tuned circuit assignment, problems when measuring current through branch

Discussion in 'Homework Help' started by ninjaman, Jan 3, 2015.

  1. ninjaman

    Thread Starter Member

    May 18, 2013
    306
    1
    hello

    I have this circuit
    upload_2015-1-3_23-28-2.png

    this is the question
    4. Consider the circuit below:-
    L1, R1 and C1 are your original 3 components. C2 and R2 are additional components that you will be given (they will be known values).
    1. Connect the circuit to a 500 Hz supply at any suitable voltage and measure the branch currents and
    2. the supply current.
    3. Using complex notation verify these values.
    IMPORTANT
    The final report should be written up in chronological order with details of activities and analysis at each stage. Theoretical and practical values should be compared and variations should be investigated and corrected or justified. Photographic evidence can be used at any stage if considered appropriate


    I have simulated the circuit to try and get some idea of what currents to expect. I then made the circuit and measured the current. for the above example I got 44mA instead of the uA reading in the picture above. that leads me to believe I am doing something seriously wrong. I have had problems with measuring values and getting the correct values. the inductor is a transformer, a large chunky thing. would it work better with an axial inductor? I measured the capacitors with a meter and got the correct value along with the resistors. they were within tolerance. but I cant understand what im doing wrong.
    I have just tried a different meter in multisim and got 1A reading instead
    upload_2015-1-3_23-35-19.png
    so yeah.....what the hell!?!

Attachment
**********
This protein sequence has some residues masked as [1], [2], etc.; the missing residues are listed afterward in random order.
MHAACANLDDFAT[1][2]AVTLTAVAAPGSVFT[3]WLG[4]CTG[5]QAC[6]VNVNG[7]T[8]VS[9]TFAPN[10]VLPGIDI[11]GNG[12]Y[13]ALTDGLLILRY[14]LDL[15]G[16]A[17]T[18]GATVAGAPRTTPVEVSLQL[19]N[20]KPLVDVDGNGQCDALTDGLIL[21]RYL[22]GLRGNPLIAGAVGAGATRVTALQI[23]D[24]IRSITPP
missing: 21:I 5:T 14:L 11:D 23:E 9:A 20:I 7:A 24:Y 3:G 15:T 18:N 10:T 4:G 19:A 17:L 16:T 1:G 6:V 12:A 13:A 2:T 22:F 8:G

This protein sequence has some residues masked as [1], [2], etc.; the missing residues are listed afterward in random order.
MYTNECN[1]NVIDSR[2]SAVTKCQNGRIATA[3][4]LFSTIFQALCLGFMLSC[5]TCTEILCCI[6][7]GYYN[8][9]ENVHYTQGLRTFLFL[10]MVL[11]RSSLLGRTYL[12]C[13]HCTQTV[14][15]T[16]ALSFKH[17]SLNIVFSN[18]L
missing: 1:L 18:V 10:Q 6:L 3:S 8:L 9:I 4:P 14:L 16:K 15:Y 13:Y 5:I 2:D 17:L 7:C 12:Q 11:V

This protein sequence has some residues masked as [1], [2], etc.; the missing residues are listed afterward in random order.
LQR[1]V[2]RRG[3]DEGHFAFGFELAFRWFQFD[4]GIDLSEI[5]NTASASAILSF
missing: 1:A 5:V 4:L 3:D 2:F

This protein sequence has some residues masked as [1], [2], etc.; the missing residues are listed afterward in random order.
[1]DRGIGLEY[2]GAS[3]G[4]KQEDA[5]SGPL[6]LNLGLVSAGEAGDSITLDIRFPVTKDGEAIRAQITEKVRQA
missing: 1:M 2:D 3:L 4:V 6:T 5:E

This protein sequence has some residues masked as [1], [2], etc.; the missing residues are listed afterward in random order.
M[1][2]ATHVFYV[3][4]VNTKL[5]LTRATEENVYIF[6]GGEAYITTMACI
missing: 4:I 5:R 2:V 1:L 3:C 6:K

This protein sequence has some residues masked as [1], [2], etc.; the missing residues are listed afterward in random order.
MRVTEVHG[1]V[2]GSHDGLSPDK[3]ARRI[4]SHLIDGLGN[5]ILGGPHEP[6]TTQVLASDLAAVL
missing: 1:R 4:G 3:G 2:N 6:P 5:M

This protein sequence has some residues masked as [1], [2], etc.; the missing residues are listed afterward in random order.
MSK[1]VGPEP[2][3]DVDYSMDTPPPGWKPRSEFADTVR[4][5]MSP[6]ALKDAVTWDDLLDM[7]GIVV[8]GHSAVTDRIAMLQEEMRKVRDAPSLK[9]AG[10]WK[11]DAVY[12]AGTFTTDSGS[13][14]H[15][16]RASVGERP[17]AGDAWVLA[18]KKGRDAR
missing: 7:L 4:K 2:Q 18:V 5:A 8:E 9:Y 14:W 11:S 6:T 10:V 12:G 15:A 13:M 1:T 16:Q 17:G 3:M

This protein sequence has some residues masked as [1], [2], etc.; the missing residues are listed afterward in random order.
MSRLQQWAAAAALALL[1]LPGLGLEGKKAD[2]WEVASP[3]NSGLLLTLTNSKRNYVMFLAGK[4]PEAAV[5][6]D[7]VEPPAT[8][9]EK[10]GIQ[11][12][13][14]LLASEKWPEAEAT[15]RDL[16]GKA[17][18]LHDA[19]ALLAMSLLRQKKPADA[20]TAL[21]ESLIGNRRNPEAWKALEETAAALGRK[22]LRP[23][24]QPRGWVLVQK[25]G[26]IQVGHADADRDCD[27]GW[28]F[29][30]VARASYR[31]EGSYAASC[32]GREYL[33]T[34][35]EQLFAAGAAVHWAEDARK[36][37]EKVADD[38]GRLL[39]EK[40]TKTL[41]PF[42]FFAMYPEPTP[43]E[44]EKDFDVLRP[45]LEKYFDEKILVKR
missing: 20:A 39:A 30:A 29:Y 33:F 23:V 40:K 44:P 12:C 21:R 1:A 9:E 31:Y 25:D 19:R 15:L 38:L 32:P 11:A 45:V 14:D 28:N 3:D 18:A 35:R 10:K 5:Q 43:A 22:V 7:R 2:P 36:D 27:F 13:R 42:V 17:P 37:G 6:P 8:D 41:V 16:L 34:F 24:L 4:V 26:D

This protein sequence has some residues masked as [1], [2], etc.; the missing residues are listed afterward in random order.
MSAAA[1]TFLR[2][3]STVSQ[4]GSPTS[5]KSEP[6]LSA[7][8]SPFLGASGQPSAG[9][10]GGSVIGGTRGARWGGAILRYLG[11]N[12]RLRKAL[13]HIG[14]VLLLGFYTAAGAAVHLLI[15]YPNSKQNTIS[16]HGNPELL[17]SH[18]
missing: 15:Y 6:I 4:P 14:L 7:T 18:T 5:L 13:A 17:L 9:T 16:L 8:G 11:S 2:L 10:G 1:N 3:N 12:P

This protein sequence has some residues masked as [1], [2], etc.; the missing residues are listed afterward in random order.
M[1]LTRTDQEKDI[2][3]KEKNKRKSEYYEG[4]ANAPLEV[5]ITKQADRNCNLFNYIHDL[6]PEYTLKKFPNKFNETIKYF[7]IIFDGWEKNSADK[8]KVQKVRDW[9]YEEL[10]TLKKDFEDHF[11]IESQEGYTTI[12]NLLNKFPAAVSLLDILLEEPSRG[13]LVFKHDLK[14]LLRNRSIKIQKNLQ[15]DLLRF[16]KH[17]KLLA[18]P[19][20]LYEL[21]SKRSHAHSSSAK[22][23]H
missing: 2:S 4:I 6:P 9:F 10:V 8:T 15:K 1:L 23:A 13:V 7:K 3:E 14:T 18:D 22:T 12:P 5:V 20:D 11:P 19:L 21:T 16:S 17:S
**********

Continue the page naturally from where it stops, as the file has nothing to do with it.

any help would be great!!!

    I hope you all had a merry Christmas and happy new year!!!!
    guess what Christmas soon! only another 300 (odd) days to go!!!

    thanks
    simon
     
  2. JoeJester

    AAC Fanatic!

    Apr 26, 2005
    3,373
    1,157
    why are you measuring DC amperes in an AC circuit?
     
  3. ninjaman

    Thread Starter Member

    May 18, 2013
    306
    1
    hello Joe,

    no I was measuring AC set to auto and milliamps, this was on one meter. my other meter had a blown fuse which I have to replace.
    should I be using DC amps?

    thanks
    simon
     
  4. MikeML

    AAC Fanatic!

    Oct 2, 2009
    5,450
    1,066
    If you are asked for AC Magnitude and Phase, it is more appropriate to use Spice to do an .AC analysis, not a time-domain analysis like you did...

    Here is the Magnitude and Phase for each of the branch currents at frequencies near 500Hz.

    When you measure this in the lab, you will be using a real function generator, which likely has a 50Ω output impedance. If you do this sim with and without including R3=50Ω, you get widely different results...

    Notice how easy this is in LTSpice. If you want to know a branch current in any one of several ways of plotting it, you just point to it and ask. No stupid little iconic Function Generators or Current meters to get in your way...

    113.gif
     
    Last edited: Jan 4, 2015
  5. ninjaman

    Thread Starter Member

    May 18, 2013
    306
    1
    thanks mike I don't really understand any of that but it looks nice!!!
     
  6. MikeML

    AAC Fanatic!

    Oct 2, 2009
    5,450
    1,066
    You asked for the branch currents at 500Hz. I showed you the AC Magnitude and Phase of the three branch currents, I(C1), I(C2), and I(L1) in the vicinity of 500Hz. What is there not to understand?
     
    Last edited: Jan 4, 2015
  7. JoeJester

    AAC Fanatic!

    Apr 26, 2005
    3,373
    1,157
    ninjaman,

    In your first post you asked "I have simulated the circuit to try and get some idea of what currents to expect. I then made the circuit and measured the current. for the above example I got 44mA instead of the uA reading in the picture above."

    That is why I asked how come your measuring DC amperes (on the top diagram).

    Second question, in your lab, what is the model number of the signal generator that you are using to generate the 500 Hz sine wave? and What is the model number of your meter used to measure the current?
     
    Last edited: Jan 5, 2015
  8. WBahn

    Moderator

    Mar 31, 2012
    17,725
    4,788
    Instead of running a sim to do your thinking for you (I'm not trying to be insulting, honest), have you tried calculating what you expect? What is the impedance of a 10uF cap at 500 Hz. What will the RMS current be if you apply a 5V peak signal across it?
     
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